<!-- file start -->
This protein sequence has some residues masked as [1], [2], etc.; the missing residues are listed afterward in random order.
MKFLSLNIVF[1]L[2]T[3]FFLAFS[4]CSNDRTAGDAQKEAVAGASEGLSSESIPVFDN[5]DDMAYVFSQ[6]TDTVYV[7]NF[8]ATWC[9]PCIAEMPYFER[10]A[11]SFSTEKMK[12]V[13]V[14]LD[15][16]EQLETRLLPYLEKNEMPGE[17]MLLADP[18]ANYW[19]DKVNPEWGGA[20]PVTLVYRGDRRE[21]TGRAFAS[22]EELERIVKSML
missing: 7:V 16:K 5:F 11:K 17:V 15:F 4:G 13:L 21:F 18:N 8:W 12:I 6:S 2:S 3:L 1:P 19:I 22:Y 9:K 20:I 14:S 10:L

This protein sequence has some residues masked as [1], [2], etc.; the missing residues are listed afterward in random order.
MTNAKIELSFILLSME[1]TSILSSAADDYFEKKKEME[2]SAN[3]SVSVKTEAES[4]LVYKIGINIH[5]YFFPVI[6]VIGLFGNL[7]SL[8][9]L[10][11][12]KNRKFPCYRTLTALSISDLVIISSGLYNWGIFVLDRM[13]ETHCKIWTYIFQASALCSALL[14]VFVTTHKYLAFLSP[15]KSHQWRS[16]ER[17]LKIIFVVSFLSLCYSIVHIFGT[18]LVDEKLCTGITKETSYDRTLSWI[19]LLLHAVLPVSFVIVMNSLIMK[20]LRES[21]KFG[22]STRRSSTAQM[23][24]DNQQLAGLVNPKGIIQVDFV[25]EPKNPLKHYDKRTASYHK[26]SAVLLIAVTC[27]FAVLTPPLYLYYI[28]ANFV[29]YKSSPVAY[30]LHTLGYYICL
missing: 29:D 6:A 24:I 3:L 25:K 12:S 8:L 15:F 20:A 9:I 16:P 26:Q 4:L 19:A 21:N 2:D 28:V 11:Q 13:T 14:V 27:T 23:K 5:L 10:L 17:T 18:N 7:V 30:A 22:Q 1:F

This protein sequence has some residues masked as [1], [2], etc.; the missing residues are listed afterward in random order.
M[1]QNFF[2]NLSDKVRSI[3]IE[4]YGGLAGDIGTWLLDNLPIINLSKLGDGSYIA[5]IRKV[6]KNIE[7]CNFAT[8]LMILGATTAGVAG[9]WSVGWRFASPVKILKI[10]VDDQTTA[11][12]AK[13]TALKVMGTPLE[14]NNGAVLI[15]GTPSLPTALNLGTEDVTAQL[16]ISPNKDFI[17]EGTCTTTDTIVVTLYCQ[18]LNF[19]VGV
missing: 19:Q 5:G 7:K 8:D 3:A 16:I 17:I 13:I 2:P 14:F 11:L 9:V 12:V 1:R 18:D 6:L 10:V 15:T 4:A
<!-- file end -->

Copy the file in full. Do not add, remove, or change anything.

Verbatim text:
This protein sequence has some residues masked as [1], [2], etc.; the missing residues are listed afterward in random order.
MKFLSLNIVF[1]L[2]T[3]FFLAFS[4]CSNDRTAGDAQKEAVAGASEGLSSESIPVFDN[5]DDMAYVFSQ[6]TDTVYV[7]NF[8]ATWC[9]PCIAEMPYFER[10]A[11]SFSTEKMK[12]V[13]V[14]LD[15][16]EQLETRLLPYLEKNEMPGE[17]MLLADP[18]ANYW[19]DKVNPEWGGA[20]PVTLVYRGDRRE[21]TGRAFAS[22]EELERIVKSML
missing: 7:V 16:K 5:F 11:K 17:V 15:F 4:G 13:L 21:F 18:N 8:W 12:I 6:S 2:S 3:L 1:P 19:I 22:Y 9:K 20:I 14:S 10:L

This protein sequence has some residues masked as [1], [2], etc.; the missing residues are listed afterward in random order.
MTNAKIELSFILLSME[1]TSILSSAADDYFEKKKEME[2]SAN[3]SVSVKTEAES[4]LVYKIGINIH[5]YFFPVI[6]VIGLFGNL[7]SL[8][9]L[10][11][12]KNRKFPCYRTLTALSISDLVIISSGLYNWGIFVLDRM[13]ETHCKIWTYIFQASALCSALL[14]VFVTTHKYLAFLSP[15]KSHQWRS[16]ER[17]LKIIFVVSFLSLCYSIVHIFGT[18]LVDEKLCTGITKETSYDRTLSWI[19]LLLHAVLPVSFVIVMNSLIMK[20]LRES[21]KFG[22]STRRSSTAQM[23][24]DNQQLAGLVNPKGIIQVDFV[25]EPKNPLKHYDKRTASYHK[26]SAVLLIAVTC[27]FAVLTPPLYLYYI[28]ANFV[29]YKSSPVAY[30]LHTLGYYICL
missing: 29:D 6:A 24:I 3:L 25:K 12:S 8:L 15:F 20:A 9:I 16:P 26:Q 4:L 19:A 21:N 2:D 28:V 11:Q 13:T 14:V 27:T 23:K 5:L 10:L 17:T 18:N 7:V 30:A 22:Q 1:F

This protein sequence has some residues masked as [1], [2], etc.; the missing residues are listed afterward in random order.
M[1]QNFF[2]NLSDKVRSI[3]IE[4]YGGLAGDIGTWLLDNLPIINLSKLGDGSYIA[5]IRKV[6]KNIE[7]CNFAT[8]LMILGATTAGVAG[9]WSVGWRFASPVKILKI[10]VDDQTTA[11][12]AK[13]TALKVMGTPLE[14]NNGAVLI[15]GTPSLPTALNLGTEDVTAQL[16]ISPNKDFI[17]EGTCTTTDTIVVTLYCQ[18]LNF[19]VGV
missing: 19:Q 5:G 7:K 8:D 3:A 16:I 17:I 13:I 2:P 14:F 11:L 9:V 12:V 1:R 18:D 6:L 10:V 15:T 4:A